Read on below to understand the evolution and characteristics of Urdu – the language of enticing ghazals and nazms of the Indian subcontinent.
About Hindustani (from Wikipedia)
Hindustani was the native language spoken in northern India (what is historically known as the region of Hindustan), and it belongs to the Western Hindi language class of Central Indo-Aryan languages. Mughal rulers brought with them to India the Persian language. In cities such as Delhi, Hindustani began to acquire some Persian loanwords and continued to be called “Hindi” as well as “Urdu”. While Urdu retained the grammar and core vocabulary of the local Delhi dialect, it adopted the Nastaleeq writing system.
Urdu, like Hindi, is a form of the same language, Hindustani. It evolved from the medieval (6th to 13th century) Apabhraṃśa register of the preceding Shauraseni language, a Middle Indo-Aryan language that is also the ancestor of other modern Indo-Aryan languages. Around 75% of Urdu words have their etymological roots in Sanskrit and Prakrit, and approximately 99% of Urdu verbs have their roots in Sanskrit and Prakrit. The remaining 25% of Urdu’s vocabulary consists of loanwords from Persian and Arabic.
About Urdu (from Wikipedia)
Urdu has been described as a Persianised standard register of the Hindustani language. Urdu and Hindi share a common Indo-Aryan vocabulary base and very similar phonology and syntax, making them mutually intelligible in colloquial speech. Formal Urdu draws literary and technical vocabulary and some simple grammatical structures from Persian, whereas formal Hindi draws these from Sanskrit.
Urdu became a literary language in the 18th-century and two similar standard forms came into existence in Delhi and Lucknow; since 1947 a third standard has arisen in Karachi. Deccani, an older form used in the south, is now considered obsolete.
Urdu was chosen as the language of East India Company rule across northern India in 1837 when the Company chose it to replace Persian, the court language of the Indo-Islamic empires.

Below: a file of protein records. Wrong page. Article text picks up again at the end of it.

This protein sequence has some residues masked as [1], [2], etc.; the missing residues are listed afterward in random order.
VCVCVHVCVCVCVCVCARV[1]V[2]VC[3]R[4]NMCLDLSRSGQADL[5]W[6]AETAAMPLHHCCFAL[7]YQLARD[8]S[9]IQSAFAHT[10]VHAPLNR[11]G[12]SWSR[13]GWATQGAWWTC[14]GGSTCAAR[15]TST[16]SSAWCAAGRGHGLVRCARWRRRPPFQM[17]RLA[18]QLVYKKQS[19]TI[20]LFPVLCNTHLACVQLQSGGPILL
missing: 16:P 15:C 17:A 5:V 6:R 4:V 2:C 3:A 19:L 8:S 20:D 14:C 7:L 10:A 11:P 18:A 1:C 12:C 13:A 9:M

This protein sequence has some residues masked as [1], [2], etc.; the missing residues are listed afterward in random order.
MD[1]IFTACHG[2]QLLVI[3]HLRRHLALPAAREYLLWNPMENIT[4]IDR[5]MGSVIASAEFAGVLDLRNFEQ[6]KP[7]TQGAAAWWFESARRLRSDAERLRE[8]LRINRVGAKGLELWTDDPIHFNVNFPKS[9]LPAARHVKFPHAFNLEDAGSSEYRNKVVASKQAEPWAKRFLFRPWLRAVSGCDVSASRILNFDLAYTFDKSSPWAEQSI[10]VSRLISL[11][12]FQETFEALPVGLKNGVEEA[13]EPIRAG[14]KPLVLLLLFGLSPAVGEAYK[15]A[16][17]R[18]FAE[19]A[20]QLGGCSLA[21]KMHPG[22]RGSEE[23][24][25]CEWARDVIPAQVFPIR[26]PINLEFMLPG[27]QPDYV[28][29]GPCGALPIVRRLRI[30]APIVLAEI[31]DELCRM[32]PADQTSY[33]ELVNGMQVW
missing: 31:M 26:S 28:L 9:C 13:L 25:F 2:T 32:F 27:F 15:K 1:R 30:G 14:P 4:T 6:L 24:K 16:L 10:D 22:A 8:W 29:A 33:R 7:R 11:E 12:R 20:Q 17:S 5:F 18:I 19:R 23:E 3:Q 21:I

About Hindi-Urdu (from Wikipedia)
Hindi and Urdu are mutually intelligible as spoken languages, to the extent that they are sometimes considered to be dialects or registers of a single spoken language referred to as Hindi-Urdu or sometimes Hindustani. But they are written in very different scripts: Devanagari (for Hindi) and a modified Perso-Arabic script (for Urdu), each of which is completely illegible to readers literate only in the other.
Both Modern Standard Hindi and Urdu are literary forms of the Dehlavi dialect of Hindustani. A Persianized variant of Hindustani began to take shape during the Delhi Sultanate (1206–1526 AD) and Mughal Empire (1526–1858 AD) in South Asia. Known as Dakkani in southern India, and by names such as Hindi, Hindavi, and Hindustani in northern India and elsewhere, it emerged as a lingua franca across much of India and was written in several scripts including Perso-Arabic, Devanagari, Kaithi, and Gurmukhi.
The Perso-Arabic script form of this language underwent a standardization process and further Persianization in the late Mughal period (18th century) and came to be known as Urdu, a name derived from the Turkic word ordu (army) or orda and is said to have arisen as the “language of the camp”, or “Zaban-i-Ordu“, or in the local “Lashkari Zaban“. As a literary language, Urdu took shape in courtly, elite settings. Along with English, it became the first official language of British India in 1850.